Your company should be able to live up to its duty of care obligation for every employee at any given time, no matter where your team members may be traveling. Risk management is a hot topic in the business travel industry, and executives will expect that travel managers have in place a plan to effectively manage risk when necessary.
The larger your company gets, the more outside help it may need on the risk management and duty of care fronts. If your company is traveling at scale, consider a third-party risk management/duty of care provider.
6. Booking Tool Adoption
Booking tools are designed to streamline processes, ensure compliance and deliver savings. How many of your travelers have adopted your company’s online booking tool? This percentage will go a long way toward demonstrating the ROI your company is enjoying for its investment in travel technology.
7. Advanced Bookings
Last-minute travel happens. It’s a reality of doing business. But, for the most part, advanced bookings are preferred because they deliver more options and lower costs. What percentage of your company’s bookings fall outside the time frame requested in your travel policy? What are the reasons for these non-compliant bookings? And how can your travel program minimize these last-minute bookings in the future?
8. Travel Program Compliance
Travel programs and policies exist to help both travelers and the company. They are meant to make the travel management process easier while also saving the company money. But how often are your travelers making arrangements that conflict with your policies?
Do some travelers think they are saving money by booking outside of approved channels? Do they want to use a non-approved airline, hotel or car rental company? Is it simply that they are reluctant to use new travel technologies?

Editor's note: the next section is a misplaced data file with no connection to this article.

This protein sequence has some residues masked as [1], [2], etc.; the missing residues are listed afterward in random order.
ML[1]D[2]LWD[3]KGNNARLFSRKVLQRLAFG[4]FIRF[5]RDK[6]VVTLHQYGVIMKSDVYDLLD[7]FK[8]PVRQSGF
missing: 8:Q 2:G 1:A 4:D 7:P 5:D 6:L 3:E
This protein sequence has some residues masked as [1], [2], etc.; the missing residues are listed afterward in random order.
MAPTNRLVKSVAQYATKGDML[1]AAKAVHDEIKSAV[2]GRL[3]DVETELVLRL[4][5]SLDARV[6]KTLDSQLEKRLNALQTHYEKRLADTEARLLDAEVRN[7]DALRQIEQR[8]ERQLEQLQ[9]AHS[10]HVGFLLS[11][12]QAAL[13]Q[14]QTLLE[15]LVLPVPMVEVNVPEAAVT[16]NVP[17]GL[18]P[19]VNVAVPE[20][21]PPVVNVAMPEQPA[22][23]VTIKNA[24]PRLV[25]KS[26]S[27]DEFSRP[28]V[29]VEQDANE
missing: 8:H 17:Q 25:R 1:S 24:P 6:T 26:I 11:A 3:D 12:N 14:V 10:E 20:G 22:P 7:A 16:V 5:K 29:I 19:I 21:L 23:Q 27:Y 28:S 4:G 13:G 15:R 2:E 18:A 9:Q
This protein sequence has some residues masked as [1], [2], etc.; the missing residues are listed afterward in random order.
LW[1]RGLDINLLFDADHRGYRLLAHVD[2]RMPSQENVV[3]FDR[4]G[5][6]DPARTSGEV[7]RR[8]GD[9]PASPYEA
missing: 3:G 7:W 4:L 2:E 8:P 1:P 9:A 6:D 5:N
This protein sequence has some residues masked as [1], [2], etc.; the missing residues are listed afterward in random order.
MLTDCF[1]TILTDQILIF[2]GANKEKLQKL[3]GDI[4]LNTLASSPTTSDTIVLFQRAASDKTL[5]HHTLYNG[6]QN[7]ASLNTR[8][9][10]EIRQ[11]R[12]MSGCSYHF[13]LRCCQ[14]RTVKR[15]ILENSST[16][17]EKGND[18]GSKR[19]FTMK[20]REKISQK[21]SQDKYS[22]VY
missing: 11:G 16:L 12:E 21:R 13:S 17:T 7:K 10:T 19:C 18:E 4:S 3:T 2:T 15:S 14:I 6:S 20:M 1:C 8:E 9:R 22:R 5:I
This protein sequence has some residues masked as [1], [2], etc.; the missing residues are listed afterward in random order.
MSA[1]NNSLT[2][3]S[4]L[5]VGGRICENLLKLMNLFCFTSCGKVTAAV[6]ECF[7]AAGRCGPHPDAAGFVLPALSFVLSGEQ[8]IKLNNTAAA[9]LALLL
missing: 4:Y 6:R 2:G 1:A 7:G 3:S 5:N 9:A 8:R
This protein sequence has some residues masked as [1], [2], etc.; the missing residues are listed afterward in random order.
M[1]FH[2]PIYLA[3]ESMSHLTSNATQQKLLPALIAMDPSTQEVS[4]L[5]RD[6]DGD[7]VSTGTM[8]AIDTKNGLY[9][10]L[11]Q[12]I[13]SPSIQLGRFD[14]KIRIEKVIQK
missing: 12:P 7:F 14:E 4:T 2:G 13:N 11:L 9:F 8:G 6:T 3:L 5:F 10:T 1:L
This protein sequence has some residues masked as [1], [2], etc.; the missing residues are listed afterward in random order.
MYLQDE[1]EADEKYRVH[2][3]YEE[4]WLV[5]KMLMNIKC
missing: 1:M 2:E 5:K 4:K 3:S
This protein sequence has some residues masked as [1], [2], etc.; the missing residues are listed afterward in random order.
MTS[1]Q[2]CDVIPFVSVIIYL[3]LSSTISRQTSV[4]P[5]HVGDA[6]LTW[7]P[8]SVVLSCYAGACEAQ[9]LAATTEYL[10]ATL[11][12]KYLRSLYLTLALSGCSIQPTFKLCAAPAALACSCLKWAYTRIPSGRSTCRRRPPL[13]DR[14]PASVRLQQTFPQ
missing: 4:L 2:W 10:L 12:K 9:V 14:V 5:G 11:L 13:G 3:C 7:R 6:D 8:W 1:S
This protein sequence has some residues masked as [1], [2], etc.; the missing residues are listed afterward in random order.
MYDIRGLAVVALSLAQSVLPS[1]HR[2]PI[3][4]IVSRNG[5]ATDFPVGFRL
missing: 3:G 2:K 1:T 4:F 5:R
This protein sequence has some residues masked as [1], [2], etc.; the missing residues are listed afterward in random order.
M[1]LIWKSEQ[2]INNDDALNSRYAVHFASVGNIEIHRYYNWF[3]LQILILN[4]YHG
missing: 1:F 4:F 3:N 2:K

It’s important to get to the bottom of why your Travelers are making non-compliant arrangements. When they do, it undermines the goals of making travel management easier while also saving the company money.
9. Travel Re-Bookings
How many re-bookings do your traveling team members make? What are the reasons for those re-bookings? And how can re-bookings be avoided in the future?
Re-bookings are expensive, of course, and they should be avoided if and when possible. American, Delta and United all charge $200 for re-bookings of domestic flights. Evaluating re-bookings is also an opportunity to look at travel waivers available to your company — and to ensure that they are being used to minimize the impact of re-bookings.
10. Future Expansion Opportunities
If your team members are traveling at a global scale, you may find that it’s time to establish travel management services in specific countries. For example, if your company often sends team members to the United Kingdom, you may unlock significant savings by engaging a UK-based travel management company.
Look again at how your travel spend is concentrated geographically. If you’re spending a significant amount in any given country, assess opportunities to more formally expand your travel program to that country.
We Can Help With Travel Management KPIs
It’s not always easy to establish and track the right travel management KPIs for your company. At JTB Business Travel, we provide comprehensive travel management services to companies large and small — including spend management tools, travel technologies and more. Behind every service we provide is a common sense approach to business travel. Contact us today to learn more about how we can help with your KPIs.